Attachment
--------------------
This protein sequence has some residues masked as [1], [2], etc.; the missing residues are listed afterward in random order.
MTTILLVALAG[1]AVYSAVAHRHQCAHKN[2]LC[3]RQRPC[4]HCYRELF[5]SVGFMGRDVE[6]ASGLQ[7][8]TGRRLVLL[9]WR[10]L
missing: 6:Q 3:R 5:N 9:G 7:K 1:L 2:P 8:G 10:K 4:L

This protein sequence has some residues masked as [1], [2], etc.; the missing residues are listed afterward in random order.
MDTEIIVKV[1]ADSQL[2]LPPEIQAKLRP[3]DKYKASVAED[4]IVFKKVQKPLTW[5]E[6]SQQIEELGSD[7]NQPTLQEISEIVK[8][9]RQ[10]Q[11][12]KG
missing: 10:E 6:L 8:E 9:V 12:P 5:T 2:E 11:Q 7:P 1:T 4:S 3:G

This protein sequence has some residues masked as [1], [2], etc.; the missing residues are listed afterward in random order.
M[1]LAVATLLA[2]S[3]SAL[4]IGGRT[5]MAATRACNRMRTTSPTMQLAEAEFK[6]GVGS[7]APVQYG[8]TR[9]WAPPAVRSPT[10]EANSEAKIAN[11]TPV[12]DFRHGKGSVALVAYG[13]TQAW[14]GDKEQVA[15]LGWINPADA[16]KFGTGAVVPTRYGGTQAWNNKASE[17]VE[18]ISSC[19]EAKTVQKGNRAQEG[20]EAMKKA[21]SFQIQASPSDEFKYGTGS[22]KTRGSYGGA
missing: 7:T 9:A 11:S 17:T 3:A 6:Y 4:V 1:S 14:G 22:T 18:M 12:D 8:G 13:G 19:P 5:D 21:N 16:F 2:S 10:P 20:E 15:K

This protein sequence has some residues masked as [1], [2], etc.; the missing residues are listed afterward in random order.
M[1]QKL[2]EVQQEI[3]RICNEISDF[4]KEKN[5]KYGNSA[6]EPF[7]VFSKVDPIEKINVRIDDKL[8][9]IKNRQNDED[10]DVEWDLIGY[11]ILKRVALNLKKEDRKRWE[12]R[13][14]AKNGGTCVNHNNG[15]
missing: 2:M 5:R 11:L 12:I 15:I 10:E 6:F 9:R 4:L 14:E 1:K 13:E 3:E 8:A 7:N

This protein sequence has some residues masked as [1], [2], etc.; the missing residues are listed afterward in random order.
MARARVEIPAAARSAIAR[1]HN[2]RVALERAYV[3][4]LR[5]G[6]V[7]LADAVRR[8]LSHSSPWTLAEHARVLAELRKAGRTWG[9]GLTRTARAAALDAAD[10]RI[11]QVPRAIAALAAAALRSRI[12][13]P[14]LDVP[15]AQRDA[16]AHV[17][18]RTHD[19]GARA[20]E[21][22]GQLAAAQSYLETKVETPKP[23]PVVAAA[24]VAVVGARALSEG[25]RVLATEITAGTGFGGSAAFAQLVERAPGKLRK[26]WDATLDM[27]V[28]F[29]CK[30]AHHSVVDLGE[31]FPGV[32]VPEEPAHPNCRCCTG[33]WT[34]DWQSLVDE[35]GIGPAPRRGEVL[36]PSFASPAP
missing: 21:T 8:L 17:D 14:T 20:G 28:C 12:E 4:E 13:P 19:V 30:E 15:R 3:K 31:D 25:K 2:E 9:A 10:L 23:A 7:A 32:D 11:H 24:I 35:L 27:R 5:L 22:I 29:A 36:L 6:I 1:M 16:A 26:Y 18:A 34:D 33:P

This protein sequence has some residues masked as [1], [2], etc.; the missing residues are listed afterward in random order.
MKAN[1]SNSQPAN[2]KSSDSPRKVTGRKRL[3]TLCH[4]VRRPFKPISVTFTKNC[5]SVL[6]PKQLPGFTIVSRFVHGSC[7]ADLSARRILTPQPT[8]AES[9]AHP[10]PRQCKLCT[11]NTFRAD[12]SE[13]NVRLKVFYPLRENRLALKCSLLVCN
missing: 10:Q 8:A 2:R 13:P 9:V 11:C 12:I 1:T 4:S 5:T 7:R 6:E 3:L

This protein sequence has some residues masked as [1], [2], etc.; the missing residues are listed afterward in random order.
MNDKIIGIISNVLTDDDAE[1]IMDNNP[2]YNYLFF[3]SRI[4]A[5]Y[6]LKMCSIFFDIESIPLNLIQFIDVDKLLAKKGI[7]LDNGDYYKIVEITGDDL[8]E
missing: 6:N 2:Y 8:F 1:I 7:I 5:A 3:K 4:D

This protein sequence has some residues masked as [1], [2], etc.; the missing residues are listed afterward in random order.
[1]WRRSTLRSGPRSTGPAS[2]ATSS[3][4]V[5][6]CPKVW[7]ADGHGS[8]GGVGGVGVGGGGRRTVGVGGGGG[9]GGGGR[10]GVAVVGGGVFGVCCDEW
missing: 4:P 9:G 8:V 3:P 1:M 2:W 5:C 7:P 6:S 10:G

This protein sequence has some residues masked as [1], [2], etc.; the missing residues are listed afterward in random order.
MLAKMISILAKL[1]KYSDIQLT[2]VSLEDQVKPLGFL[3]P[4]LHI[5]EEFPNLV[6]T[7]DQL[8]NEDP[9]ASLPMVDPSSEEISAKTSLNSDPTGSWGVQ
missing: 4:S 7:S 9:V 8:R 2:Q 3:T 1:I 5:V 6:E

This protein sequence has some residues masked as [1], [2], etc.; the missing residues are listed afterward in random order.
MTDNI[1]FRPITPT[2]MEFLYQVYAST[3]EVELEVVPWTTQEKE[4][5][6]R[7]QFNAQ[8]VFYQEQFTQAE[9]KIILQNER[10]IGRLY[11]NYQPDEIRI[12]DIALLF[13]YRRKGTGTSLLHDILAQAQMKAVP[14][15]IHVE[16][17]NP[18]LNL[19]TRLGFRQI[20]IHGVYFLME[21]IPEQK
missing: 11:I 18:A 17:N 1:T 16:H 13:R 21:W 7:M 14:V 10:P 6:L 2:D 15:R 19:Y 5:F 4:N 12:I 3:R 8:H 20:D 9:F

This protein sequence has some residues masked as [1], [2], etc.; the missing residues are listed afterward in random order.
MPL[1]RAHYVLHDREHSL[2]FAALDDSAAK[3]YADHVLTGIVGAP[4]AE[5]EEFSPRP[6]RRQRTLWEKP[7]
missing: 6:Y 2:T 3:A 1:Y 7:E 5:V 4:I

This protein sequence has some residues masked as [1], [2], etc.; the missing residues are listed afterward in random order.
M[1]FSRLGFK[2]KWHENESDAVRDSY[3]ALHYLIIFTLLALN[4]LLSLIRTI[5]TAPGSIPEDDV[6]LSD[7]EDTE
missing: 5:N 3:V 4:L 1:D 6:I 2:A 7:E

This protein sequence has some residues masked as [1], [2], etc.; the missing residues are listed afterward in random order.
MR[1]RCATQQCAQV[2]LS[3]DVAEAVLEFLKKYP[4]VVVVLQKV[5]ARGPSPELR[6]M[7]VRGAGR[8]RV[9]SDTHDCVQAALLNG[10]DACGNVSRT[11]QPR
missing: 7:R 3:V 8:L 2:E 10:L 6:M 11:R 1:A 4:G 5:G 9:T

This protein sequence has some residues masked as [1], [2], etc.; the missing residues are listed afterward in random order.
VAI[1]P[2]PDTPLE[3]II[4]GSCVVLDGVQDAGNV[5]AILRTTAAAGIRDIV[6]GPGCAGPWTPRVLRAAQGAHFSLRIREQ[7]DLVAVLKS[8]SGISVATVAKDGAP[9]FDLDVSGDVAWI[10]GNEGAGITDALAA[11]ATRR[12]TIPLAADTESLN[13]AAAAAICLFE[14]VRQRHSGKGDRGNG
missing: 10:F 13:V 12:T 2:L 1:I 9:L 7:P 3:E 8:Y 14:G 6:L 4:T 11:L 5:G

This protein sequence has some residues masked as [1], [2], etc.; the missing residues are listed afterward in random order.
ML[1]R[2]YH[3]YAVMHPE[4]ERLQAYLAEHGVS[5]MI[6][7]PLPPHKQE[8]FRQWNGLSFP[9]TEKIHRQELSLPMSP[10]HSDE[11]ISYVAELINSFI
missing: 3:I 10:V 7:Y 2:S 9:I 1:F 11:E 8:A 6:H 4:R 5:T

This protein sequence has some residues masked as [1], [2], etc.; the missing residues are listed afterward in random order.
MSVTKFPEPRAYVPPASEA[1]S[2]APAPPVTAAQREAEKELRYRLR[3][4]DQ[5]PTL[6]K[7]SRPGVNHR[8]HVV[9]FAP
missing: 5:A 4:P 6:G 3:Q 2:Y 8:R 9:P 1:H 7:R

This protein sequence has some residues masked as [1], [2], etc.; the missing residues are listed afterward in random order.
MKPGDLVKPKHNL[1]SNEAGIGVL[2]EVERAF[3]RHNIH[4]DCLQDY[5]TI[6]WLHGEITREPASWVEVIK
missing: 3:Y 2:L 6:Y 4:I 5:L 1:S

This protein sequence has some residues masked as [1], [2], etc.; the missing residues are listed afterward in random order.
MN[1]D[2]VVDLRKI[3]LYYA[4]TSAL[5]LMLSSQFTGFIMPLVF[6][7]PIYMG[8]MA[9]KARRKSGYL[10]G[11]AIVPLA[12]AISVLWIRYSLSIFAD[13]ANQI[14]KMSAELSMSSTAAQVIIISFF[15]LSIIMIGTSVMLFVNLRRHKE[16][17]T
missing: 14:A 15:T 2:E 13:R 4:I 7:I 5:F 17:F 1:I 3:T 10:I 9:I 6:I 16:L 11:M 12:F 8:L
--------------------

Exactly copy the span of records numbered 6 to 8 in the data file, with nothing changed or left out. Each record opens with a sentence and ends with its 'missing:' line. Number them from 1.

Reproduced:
This protein sequence has some residues masked as [1], [2], etc.; the missing residues are listed afterward in random order.
MKAN[1]SNSQPAN[2]KSSDSPRKVTGRKRL[3]TLCH[4]VRRPFKPISVTFTKNC[5]SVL[6]PKQLPGFTIVSRFVHGSC[7]ADLSARRILTPQPT[8]AES[9]AHP[10]PRQCKLCT[11]NTFRAD[12]SE[13]NVRLKVFYPLRENRLALKCSLLVCN
missing: 10:Q 8:A 2:R 13:P 9:V 11:C 12:I 1:T 4:S 5:T 7:R 6:E 3:L

This protein sequence has some residues masked as [1], [2], etc.; the missing residues are listed afterward in random order.
MNDKIIGIISNVLTDDDAE[1]IMDNNP[2]YNYLFF[3]SRI[4]A[5]Y[6]LKMCSIFFDIESIPLNLIQFIDVDKLLAKKGI[7]LDNGDYYKIVEITGDDL[8]E
missing: 6:N 2:Y 8:F 1:I 7:I 5:A 3:K 4:D

This protein sequence has some residues masked as [1], [2], etc.; the missing residues are listed afterward in random order.
[1]WRRSTLRSGPRSTGPAS[2]ATSS[3][4]V[5][6]CPKVW[7]ADGHGS[8]GGVGGVGVGGGGRRTVGVGGGGG[9]GGGGR[10]GVAVVGGGVFGVCCDEW
missing: 4:P 9:G 8:V 3:P 1:M 2:W 5:C 7:P 6:S 10:G